Regulators accept crypto ‘is not going away’


Three policies show that regulators are trying to assimilate cryptography

Benjamin deandirector of digital assets at WisdomTree, said three “major policy developments” in three months this year marked a paradigm shift in the adoption of cryptographic assets.

Talking to ETF Stream, dean (pictured) highlighted the recent U.S. Executive Order on Ensuring the Responsible Development of Digital Assets as an attempt to measure the costs and benefits of digital assets in a “well-written, structured, pragmatic policy approach.”

“When I lived in Washington I used to do technology policy work and go to the Hill and report to congressmen about cybersecurity,” he continued. “I would also tell them that bitcoin is one thing and it’s going to be quite important. The answer I would get is ‘what is bitcoin?’ What is crypto? ‘”

“In five years, we have gone from a position of little or no awareness to one in which the White House executive has issued this executive order telling a number of executive agencies to prepare a series of reports on policy responses to digital assets.”

Looking at the Treasury announcement that it wants to make the UK the global “cryptographic center”, dean he said the new political stance is “scarce in detail”, but described the move as “very positive” and in “marked contrast” to previous, less accommodating messages.

“They mention the regulatory sandbox, the crypto sprint with industry stakeholders, and ideas on tax reform, especially on flash loans,” he continued. “That political position is good and they will develop more initiatives over time, but coming from the Treasury is very different from coming from the executive.”

Finally, he pointed to the EU’s regulation of Crypto-Assets Markets (MiCA) which is being “continuously reformulated” in the European Parliament.

Parliament’s multi-stakeholder approach means collaborating with lawyers, academics and relevant people from the financial services and technology sector.

After that, it moves on to a tripartite dialogue with the European Commission and the Council of Europe before entering into a directive that member states should enact with their own delegated bodies.

“If we look at all three, accepting that they are all different and at different stages of development, the common thread is that everyone has admitted that this is not going to go away.” dean said.

“They have recognized that there are benefits and risks and everyone will assimilate in their own way this new technology in the existing regulatory and legislative frameworks.

“It’s exactly the same way the Internet has been integrated into regulatory and legislative frameworks.”

Dean, who spoke on ETF flows Crypto 2025 event in March, argued that the success of the new regulation will depend on facilitating the beneficial uses of cryptography without acting based on fears of risks that existed in the past.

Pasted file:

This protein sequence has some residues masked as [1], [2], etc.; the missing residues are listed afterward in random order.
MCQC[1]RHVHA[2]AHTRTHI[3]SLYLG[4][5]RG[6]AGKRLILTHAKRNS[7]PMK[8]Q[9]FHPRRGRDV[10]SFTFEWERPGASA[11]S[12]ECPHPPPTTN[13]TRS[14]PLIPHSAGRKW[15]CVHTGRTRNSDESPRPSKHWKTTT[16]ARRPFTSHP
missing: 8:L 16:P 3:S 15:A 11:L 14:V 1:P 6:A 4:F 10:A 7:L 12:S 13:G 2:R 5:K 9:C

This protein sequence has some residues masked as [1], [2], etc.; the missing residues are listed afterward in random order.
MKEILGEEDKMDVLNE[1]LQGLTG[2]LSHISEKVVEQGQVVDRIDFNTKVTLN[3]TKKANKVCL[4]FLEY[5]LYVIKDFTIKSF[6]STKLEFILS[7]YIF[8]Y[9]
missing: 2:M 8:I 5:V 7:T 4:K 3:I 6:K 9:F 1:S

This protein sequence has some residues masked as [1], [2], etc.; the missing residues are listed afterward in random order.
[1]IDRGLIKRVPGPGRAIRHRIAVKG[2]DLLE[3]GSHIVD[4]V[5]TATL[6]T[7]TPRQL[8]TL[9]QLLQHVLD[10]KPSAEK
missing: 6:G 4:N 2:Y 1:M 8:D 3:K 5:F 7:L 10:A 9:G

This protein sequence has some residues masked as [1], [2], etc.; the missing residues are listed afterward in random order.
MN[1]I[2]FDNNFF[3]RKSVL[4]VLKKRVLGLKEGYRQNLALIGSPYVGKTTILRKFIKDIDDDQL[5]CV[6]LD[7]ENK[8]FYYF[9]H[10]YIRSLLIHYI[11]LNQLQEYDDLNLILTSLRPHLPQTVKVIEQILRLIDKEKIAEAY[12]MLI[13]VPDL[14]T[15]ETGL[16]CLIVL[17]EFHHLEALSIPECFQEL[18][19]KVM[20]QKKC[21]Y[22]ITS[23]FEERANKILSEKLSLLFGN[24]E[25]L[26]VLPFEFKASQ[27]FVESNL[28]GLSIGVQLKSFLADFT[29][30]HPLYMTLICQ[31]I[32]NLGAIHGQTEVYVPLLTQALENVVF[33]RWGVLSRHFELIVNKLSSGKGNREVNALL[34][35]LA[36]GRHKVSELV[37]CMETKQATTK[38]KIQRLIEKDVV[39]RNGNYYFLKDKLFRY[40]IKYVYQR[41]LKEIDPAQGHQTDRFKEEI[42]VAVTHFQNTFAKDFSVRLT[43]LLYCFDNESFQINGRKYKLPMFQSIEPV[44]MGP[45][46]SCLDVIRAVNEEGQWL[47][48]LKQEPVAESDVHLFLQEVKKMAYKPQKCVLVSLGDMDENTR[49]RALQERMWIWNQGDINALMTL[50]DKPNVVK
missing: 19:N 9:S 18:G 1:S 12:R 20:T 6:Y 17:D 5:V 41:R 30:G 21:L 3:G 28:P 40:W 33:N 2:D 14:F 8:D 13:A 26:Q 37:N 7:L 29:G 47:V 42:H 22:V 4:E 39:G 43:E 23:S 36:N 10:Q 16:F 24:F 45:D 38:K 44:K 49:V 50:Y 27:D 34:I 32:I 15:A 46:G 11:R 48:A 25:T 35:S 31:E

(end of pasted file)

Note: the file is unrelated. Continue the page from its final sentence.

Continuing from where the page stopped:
On the prohibition of the Financial Conduct Authority on retail access to Cryptographic Exchange Products (ETPs), said: “The FCA’s position was to protect retail investors from unscrupulous players in the derivatives market. Its ban was around the distribution, marketing and sale of those derivatives to retail investors, and addressed a risk that the FCA perceived in the past for retail investors.

“In the future, it would be prudent to re-evaluate whether that risk still exists and then put in place measures that minimize the ability of these bad actors to operate.”

Considering the decision of the Securities and Exchange Commission to deny WisdomTree (and many others) applications for a spot bitcoin ETF in the US, dean argued that futures ETFs currently available to investors are “suboptimal” due to their inherent yield drag.

“Our view is that over time the SEC will adjust its position as concerns are eased. It may not be under this administration, it may be the next one, regulators take time,” he added.

Finally, on the increasingly popular topic of cryptocurrency betting and performance generation within ETPs, dean he said the amount of performance given to the different stakeholders that “the market would find where the balance is” as issuers demonstrate their efficiency and new competitors arrive.

Unlike securities lending, participation does not involve the physical lending of assets, but rather remain in the custody of the issuer. Although there are operational and cybersecurity risks, this means that counterparty risk is less of a concern.

“Once they get to the middle of the adoption curve, where they attract 30-40% of the population, they’re not as technically savvy as the first adopters, so they’re going to need something to help them address and manage the risks.” dean he concluded. “Being under the regulatory umbrella shows that technology works.”

To view Crypto 2025 on-demand sessions, click here.

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